Dr. Joseph Ballinger gives New York nurse Margorie Hill of Montefiore Hospital a flu shot in the midst of the 1957 pandemic.
In the midst of all the talk about swine flu, U.S. health officials paused today to remind everybody that seasonal flu can be a killer, too, and to urge us all -- especially children -- to take stronger precautions this year.
The CDC says it is "recommending" that children betweeen the ages of six months and 18 years get the seasonal flu vaccine as soon as it becomes available in the next couple of months. That word choice is stronger then the usual "encouragment" that kids get a flu shot "when feasible," the CDC's Anne Schuchat told a press briefing.
The advice is aimed at protecting young people and shielding everyone they come in contact with, she says. Kids tend to spread flu and, come fall, both the old and new strains are likely to be circulating simultaneously in the Northern Hemisphere.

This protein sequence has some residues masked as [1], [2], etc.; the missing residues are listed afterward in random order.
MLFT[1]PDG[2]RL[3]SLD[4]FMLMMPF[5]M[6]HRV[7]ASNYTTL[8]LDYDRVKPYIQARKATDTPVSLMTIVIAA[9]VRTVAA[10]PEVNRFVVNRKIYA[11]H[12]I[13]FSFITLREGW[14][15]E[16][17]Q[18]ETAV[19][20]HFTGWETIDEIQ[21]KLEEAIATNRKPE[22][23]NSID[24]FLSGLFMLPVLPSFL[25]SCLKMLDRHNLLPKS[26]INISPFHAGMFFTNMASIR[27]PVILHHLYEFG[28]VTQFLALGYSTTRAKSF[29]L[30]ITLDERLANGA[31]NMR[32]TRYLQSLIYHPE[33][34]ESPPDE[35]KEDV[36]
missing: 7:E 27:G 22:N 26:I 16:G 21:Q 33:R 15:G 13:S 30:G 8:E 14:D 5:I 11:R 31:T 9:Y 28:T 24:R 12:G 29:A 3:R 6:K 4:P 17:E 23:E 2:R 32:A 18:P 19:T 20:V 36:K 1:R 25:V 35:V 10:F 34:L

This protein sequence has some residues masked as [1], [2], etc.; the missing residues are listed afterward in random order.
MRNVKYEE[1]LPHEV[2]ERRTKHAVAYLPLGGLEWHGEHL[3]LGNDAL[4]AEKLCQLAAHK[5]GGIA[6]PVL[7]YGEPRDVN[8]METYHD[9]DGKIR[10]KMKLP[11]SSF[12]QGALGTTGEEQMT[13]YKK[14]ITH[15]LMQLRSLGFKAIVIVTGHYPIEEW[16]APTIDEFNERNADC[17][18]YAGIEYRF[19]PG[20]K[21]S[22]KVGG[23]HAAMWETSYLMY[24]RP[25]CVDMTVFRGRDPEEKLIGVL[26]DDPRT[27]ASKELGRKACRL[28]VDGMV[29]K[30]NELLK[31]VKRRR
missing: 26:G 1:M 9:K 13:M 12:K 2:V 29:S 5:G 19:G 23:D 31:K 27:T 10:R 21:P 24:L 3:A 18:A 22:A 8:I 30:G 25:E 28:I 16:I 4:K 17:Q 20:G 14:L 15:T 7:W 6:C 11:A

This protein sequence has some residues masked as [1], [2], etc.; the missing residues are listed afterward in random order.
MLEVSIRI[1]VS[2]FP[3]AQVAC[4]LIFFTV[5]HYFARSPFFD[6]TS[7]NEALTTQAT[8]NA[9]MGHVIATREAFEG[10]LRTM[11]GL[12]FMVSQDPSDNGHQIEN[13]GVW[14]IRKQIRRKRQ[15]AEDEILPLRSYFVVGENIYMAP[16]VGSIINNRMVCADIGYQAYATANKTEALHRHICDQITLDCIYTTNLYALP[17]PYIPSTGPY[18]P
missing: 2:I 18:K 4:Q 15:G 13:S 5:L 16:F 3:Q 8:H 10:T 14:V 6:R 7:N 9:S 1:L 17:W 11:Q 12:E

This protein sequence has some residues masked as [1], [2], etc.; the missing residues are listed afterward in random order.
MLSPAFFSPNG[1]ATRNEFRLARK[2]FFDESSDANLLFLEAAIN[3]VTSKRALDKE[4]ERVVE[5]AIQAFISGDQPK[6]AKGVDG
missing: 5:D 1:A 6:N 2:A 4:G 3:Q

But how bad is the new H1N1 flu likely to be in the U.S.?
No telling for sure. Schuchat says the worst case scenario suggests that 40 percent of Americans will "be affected" by swine flu over the next two years -- meaning they'll either get sick themselves, or have to interrupt their daily lives to take care of someone who is sick.
But that's only if the new vaccines that are just now being tested don't work, and if people ignore the old tried-and-true advice to wash hands often and to avoid coughing, sneezing, or otherwise breathing on others when ill.
Schuchat had some more advice for summer camps that seem to be handing out Tamiflu like candy: Stop. Indiscriminate use of anti-viral drugs among people who aren't sick or otherwise vulnerable, she says, could inspire the new H1N1 flu -- or the old flu -- to figure out a work-around.